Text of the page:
PDT monotherapy and anti-VEGF drugs have separate levels of efficacy and limitations. For PCV, PDT occluded polypoidal vascular lesions and anti-VEGF drugs resolved the associated fluid. If combining these therapies could result in additional or complementary effects, there may be further improvements in visual and anatomic outcomes in eyes with PCV compared with PDT monotherapy. The aim of the current study was to determine if the combined treatment of intravitreal bevacizumab and PDT for PCV is associated with additional efficacy during the 1-year follow-up.
A total of 146 Japanese patients with symptomatic, treatment-naïve, subfoveal PCV were treated with PDT with or without an intravitreal injection of bevacizumab and followed up for more than 1 year. The initial treatments were chosen according to the time period. From March 2005 through September 2006, PDT monotherapy was administered and from October 2006 through August 2008, PDT combined with intravitreal bevacizumab injection was administered to consecutive patients who agreed to the use of bevacizumab. The data from patients who did not agree to bevacizumab treatment during the latter period were included as having been treated by PDT monotherapy.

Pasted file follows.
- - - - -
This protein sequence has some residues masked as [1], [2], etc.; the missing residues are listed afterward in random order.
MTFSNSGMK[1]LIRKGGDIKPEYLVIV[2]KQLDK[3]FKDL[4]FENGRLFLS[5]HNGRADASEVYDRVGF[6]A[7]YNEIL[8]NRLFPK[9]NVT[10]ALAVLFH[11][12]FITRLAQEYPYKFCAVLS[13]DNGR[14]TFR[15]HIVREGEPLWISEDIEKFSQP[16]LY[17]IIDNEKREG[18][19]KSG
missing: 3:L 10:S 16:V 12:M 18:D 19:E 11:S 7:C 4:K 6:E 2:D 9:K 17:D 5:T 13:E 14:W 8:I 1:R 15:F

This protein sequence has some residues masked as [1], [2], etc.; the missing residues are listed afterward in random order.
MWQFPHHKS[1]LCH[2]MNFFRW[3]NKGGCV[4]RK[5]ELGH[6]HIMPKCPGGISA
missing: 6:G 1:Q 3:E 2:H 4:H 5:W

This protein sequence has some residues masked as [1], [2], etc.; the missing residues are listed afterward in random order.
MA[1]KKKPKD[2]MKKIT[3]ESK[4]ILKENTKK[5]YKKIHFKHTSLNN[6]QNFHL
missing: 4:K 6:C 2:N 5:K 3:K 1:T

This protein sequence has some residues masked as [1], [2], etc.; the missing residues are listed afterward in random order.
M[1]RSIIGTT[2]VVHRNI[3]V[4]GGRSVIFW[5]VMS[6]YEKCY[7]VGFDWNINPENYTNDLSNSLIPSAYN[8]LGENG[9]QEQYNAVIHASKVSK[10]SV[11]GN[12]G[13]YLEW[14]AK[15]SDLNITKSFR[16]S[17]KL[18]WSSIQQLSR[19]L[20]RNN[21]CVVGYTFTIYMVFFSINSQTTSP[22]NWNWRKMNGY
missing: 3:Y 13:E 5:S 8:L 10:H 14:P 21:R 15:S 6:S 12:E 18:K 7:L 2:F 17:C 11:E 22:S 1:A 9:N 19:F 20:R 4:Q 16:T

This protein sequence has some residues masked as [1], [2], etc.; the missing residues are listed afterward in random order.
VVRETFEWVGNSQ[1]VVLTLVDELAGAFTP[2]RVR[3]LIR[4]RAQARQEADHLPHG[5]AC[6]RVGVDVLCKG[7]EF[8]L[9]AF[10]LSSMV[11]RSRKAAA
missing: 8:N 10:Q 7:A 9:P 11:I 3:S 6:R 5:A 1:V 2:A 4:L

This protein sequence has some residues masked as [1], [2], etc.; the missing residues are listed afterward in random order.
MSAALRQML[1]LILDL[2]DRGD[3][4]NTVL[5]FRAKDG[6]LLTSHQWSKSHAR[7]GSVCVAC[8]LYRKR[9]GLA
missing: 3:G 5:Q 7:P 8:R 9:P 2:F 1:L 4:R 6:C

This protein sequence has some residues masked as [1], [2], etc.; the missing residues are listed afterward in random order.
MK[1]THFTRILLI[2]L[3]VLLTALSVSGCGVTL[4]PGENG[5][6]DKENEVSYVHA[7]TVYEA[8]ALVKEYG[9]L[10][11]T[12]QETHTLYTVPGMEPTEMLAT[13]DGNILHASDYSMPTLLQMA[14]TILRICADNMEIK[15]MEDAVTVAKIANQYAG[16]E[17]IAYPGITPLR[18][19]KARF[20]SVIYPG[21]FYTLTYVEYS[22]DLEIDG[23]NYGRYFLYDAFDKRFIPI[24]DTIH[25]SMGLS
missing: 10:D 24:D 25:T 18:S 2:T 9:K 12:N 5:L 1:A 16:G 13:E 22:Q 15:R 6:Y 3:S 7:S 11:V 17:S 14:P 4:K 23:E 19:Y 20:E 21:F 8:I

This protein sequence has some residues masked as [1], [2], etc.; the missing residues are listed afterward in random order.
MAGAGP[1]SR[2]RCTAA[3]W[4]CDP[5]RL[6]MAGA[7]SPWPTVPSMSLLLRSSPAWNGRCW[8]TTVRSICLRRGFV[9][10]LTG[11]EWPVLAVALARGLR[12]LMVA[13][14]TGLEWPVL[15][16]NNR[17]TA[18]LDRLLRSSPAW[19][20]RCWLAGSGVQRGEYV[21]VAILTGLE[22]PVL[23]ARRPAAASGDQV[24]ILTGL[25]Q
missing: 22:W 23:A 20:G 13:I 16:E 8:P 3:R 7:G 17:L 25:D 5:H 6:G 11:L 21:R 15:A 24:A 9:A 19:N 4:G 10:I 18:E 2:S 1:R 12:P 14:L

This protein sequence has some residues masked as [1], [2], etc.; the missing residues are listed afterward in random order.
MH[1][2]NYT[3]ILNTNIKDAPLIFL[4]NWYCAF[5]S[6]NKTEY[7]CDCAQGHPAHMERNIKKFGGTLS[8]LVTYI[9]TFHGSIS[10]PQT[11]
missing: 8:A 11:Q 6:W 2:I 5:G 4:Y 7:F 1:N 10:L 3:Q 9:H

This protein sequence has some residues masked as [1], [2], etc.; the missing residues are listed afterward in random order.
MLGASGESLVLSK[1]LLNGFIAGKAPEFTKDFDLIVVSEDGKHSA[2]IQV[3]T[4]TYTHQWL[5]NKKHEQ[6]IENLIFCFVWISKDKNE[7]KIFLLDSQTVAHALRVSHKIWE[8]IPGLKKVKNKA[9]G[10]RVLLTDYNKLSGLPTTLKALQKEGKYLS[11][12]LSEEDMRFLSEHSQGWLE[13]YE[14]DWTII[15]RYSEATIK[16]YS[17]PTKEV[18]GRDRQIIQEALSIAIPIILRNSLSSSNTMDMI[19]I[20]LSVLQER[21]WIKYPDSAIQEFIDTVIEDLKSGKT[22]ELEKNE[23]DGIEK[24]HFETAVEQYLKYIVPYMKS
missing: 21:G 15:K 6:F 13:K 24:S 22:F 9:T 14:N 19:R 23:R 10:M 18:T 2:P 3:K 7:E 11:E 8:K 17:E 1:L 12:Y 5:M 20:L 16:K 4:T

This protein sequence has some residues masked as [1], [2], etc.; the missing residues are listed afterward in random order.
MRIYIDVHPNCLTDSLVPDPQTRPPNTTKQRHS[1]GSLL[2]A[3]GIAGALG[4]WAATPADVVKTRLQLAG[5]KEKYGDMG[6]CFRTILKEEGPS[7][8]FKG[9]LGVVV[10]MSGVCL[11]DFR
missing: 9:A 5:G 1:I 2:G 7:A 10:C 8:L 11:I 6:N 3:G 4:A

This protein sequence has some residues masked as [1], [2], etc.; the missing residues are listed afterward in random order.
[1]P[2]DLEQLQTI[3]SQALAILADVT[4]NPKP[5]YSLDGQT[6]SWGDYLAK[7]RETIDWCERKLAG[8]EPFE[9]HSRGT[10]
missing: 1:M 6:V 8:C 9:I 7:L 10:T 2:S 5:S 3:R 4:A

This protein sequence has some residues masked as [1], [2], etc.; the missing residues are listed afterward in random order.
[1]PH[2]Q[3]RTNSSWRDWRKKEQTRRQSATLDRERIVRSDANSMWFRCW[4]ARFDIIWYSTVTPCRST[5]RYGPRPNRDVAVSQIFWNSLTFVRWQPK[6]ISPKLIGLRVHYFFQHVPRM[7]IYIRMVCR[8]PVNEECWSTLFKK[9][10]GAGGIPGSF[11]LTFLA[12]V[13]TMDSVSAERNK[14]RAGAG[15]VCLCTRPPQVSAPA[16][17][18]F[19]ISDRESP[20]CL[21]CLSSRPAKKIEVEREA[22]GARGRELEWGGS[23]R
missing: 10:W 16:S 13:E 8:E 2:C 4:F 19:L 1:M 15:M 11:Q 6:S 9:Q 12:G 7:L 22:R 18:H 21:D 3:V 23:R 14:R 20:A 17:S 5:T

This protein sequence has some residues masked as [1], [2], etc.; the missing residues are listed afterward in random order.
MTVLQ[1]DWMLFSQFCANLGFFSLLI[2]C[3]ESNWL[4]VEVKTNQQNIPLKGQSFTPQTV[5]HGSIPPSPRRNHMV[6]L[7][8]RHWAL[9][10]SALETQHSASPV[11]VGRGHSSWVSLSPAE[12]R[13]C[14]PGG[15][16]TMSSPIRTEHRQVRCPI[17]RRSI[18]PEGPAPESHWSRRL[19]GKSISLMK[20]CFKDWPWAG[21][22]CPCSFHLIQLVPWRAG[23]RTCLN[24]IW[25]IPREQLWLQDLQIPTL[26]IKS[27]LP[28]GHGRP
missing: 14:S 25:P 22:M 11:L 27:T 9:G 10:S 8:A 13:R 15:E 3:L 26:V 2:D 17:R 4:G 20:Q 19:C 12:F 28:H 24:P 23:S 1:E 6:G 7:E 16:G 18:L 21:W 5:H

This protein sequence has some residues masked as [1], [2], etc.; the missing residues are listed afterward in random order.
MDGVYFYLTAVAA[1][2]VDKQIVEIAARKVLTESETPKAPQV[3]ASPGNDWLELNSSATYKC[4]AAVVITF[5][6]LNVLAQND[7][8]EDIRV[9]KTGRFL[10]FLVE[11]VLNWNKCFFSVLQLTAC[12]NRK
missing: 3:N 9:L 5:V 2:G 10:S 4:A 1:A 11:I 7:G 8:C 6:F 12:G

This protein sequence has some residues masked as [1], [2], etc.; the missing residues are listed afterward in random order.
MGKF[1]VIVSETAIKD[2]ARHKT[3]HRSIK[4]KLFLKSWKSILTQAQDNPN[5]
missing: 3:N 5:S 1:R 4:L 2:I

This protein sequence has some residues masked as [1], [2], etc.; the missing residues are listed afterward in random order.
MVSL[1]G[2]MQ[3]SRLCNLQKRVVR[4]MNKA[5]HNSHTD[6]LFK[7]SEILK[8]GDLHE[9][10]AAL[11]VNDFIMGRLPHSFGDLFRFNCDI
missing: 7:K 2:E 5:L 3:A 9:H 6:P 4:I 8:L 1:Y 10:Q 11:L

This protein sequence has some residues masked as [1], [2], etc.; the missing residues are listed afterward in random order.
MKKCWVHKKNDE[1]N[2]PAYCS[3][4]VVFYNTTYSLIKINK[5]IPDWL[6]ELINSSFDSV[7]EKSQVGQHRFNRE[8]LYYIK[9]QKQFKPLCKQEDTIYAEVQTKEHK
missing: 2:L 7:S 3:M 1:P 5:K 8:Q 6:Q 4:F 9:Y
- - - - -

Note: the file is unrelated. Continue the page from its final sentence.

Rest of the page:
The diagnosis of PCV was established based on the finding of polyplike choroidal vessel dilatation with or without a branching vascular network on indocyanine green angiography (ICGA). The ICGA images were obtained using a camera (TRC-50EX; Topcon, Tokyo, Japan) in all patients. A scanning laser ophthalmoscope (Heidelberg Retina Angiograph 2; Heidelberg Engineering, Heidelberg, Germany) also was used beginning in June 2005. Eyes with either polypoidal lesions or regions of branching vascular networks in the subfovea were included. Eyes with coexisting CNV were excluded.
Treatment and Follow-Up